What if the officer forgets to tell the magistrate, or doesn’t get worried about the situation until the initial appearance has passed? Given that G.S. 15A-534.3 refers to “an initial appearance or first appearance,” can the officer simply tell the district court judge about the situation at the defendant’s first appearance and ask the judge to impose a hold on the defendant? I think so, although I assume that the reference to “first appearance” means a statutory first appearance under G.S. 15A-601, which applies only to defendants charged with felonies. Many districts conduct non-statutory “first appearances” for misdemeanor defendants, while others simply set misdemeanor cases for the arresting officer’s next court date, which becomes the defendant’s de facto first appearance. It isn’t clear whether a judge in either of the latter circumstances has the authority to order the defendant held.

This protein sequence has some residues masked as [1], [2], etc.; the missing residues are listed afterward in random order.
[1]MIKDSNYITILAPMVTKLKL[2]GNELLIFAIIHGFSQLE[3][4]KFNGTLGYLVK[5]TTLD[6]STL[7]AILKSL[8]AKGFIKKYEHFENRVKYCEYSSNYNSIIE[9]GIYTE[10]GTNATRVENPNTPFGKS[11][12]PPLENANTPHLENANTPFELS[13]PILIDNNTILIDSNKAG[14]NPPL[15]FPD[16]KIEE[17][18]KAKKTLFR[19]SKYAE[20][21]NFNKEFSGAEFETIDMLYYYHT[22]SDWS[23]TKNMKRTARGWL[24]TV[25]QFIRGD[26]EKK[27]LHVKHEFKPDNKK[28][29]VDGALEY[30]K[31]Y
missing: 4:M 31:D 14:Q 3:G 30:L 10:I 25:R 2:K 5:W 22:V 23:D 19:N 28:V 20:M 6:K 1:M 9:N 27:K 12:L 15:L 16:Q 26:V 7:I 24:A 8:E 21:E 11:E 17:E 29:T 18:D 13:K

If the case has already progressed beyond the first appearance when the issue arises, or if the judge conducting a nonstatutory first appearance concludes that he lacks the authority to order a hold, the defendant cannot be held for possible testing under G.S. 15A-534.3. But that doesn’t mean that the defendant can’t be tested. The health department’s authority to impose communicable disease control measures is independent of the hold. So the officer can contact the public health department directly and ask it to investigate. Although sometimes the officer, a police attorney, or a prosecutor will request a court order requiring testing, there’s no clear authority for such an order, and the better practice is simply to contact the public health department.
In our example, though, the officer is probably out of luck. According to my colleague Jill Moore, an expert in the area of public health law, many public health officials believe that the risk of transmission from an arrestee’s saliva to an officer’s bloodstream during a bite is extremely low. (It would be different, apparently, if the officer had bitten the arrestee and drawn blood, but I’m guessing that doesn’t happen very often.)